Mass Extinctions

Biodiversity is the result of 3.5 billion years of evolution. The current scientific theory says that the  origin of life or biopoiesis or the natural process by which life arises from simple organic compounds started around 3900 million years ago and the earliest known life on Earth existed between 3900-3500 million years ago (MYA), during the Eoarchean Era when sufficient crust had solidified.

Until approximately 600 million years ago, all life consisted of archaea, bacteria, protozoans and similar single-celled organisms. The Cambrian explosion which occured around 542 million years ago, is considrered to be a period during which nearly every phylum of multicellular organisms first appeared. This was followed by the dramatic rise of species of both invertebrates and vertebrates. The rise of diversity was marked by periodic, massive losses of diversity classified as mass extinction events. Since life began on Earth, five major mass extinctions and several minor events have led to large and sudden drops in biodiversity.

Ordovician–Silurian extinction event
  • This was the first mass extinction of biodiversity which happened 450–440 Million Years Ago.
Late Devonian extinction
  • This occurred 375–360 MYA.
Permian–Triassic extinction
  • This event 251 MYA is called Earth’s largest extinction. This event ended the primacy of mammal-like reptiles on land. The recovery of vertebrates took 30 million years.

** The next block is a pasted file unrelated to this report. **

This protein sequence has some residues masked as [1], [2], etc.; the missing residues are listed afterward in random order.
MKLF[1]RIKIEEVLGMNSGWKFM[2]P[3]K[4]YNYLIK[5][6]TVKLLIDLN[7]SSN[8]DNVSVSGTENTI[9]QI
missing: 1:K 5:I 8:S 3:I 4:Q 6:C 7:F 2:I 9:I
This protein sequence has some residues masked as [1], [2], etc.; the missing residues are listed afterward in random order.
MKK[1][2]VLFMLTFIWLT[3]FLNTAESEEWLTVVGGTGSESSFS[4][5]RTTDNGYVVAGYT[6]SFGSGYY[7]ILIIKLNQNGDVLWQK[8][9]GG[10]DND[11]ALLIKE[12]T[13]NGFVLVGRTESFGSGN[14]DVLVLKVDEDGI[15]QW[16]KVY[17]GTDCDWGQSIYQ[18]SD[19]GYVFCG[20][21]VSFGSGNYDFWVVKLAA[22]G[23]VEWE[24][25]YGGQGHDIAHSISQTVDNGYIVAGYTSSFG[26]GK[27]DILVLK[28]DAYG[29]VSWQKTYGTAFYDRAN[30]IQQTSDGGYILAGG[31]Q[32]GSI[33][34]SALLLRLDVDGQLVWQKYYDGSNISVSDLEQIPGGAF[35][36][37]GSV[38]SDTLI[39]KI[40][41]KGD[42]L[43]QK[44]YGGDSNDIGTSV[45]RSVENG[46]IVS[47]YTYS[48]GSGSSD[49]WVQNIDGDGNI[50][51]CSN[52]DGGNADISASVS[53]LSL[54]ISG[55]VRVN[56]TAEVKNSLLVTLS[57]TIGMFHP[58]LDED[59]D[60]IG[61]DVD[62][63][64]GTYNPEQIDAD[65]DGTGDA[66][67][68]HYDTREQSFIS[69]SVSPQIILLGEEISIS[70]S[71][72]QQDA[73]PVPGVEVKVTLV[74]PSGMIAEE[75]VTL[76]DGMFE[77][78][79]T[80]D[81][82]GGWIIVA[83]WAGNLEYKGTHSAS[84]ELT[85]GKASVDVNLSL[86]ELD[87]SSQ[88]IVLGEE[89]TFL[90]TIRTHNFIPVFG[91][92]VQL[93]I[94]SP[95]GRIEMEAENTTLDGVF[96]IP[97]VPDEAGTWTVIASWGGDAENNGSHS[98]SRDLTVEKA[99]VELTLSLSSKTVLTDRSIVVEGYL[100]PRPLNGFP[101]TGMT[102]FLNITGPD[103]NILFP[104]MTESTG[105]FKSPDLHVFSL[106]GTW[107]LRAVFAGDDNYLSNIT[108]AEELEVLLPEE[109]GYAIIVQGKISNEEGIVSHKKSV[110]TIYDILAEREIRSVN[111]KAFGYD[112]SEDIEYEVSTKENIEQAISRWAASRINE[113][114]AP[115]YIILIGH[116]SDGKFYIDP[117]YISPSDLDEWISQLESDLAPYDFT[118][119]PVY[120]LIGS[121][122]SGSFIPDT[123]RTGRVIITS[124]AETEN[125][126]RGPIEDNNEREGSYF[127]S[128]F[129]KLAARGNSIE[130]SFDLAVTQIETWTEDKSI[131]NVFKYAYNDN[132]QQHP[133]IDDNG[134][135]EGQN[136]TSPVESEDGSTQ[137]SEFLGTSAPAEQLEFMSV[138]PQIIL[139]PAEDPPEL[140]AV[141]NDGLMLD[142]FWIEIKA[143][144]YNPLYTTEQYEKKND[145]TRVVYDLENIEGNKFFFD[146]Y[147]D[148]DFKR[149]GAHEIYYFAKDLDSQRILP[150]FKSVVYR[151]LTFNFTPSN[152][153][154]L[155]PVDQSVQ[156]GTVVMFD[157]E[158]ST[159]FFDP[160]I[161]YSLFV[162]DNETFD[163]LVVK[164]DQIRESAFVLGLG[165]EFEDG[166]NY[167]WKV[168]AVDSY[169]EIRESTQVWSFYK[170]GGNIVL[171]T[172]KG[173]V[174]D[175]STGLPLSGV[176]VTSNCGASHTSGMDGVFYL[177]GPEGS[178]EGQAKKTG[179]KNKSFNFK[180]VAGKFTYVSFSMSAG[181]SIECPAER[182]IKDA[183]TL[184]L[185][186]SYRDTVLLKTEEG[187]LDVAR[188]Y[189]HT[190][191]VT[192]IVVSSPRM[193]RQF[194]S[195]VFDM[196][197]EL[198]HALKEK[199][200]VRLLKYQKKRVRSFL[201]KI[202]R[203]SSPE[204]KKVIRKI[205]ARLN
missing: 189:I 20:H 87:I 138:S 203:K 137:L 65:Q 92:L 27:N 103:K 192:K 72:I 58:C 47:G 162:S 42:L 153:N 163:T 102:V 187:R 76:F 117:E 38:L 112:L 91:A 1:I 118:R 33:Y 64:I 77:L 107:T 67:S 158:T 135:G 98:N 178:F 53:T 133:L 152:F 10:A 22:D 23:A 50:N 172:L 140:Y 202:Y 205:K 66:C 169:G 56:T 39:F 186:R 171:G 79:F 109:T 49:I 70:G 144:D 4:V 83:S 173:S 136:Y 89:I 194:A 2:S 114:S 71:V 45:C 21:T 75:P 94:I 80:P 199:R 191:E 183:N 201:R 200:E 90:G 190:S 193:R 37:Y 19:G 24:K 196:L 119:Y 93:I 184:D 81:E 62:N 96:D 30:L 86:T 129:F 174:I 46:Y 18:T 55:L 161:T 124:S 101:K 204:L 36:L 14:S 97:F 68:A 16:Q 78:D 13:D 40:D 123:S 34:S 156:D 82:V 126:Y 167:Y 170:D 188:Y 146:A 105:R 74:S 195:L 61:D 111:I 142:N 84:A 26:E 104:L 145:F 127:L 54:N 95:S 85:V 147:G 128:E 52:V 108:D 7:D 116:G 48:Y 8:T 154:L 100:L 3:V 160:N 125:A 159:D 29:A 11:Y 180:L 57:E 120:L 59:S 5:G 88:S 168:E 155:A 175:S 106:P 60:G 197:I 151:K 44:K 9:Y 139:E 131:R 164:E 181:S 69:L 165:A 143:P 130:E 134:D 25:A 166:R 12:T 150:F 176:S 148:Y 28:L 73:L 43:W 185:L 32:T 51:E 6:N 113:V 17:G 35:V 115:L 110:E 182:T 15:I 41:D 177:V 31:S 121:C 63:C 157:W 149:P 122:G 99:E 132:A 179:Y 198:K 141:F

Triassic–Jurassic extinction
  • This event 200 MYA eliminated most of the non-dinosaurian archosaurs, most therapsids, and most of the large amphibians. Thus dinosaurs were left with little terrestrial competition.
Cretaceous–Paleogene extinction or K-T extinction, or K-Pg extinction
  • This event occurred 65.5 MYA. Majority of non-avian dinosaurs became extinct during that time. Mammals and birds emerged as dominant land vertebrates in the age of new life.

There were several minor events also, for example the Carboniferous (359.2 MYA), rainforest collapse led to a great loss of plant and animal life. The fossil fuel which we are using today was the result of this collapse of life. The evolutionary termination of a species is caused by the failure to reproduce and the death of all remaining members of the species; the natural failure to adapt to environmental change.

Current Holocene Extinction

Holocene is a geological epoch which began around 12,000 to 11,500 years ago and continues to the present. The scientists propose that a Sixth Extinction of biodiversity is going on currently in this Holocene epoch, which started  around 10,000 BC. The large number of extinctions span numerous families of plants and animals including mammals, birds, amphibians, reptiles and arthropods. The Holocene extinction includes the disappearance of large mammals known as megafauna, starting between 9,000 and 13,000 years ago, the end of the last Ice Age. Such disappearances are considered to be results of both climate change and the proliferation of modern humans. These extinctions are sometimes referred to as the Quaternary extinction event. All of us are witnessing this Holocene extinction.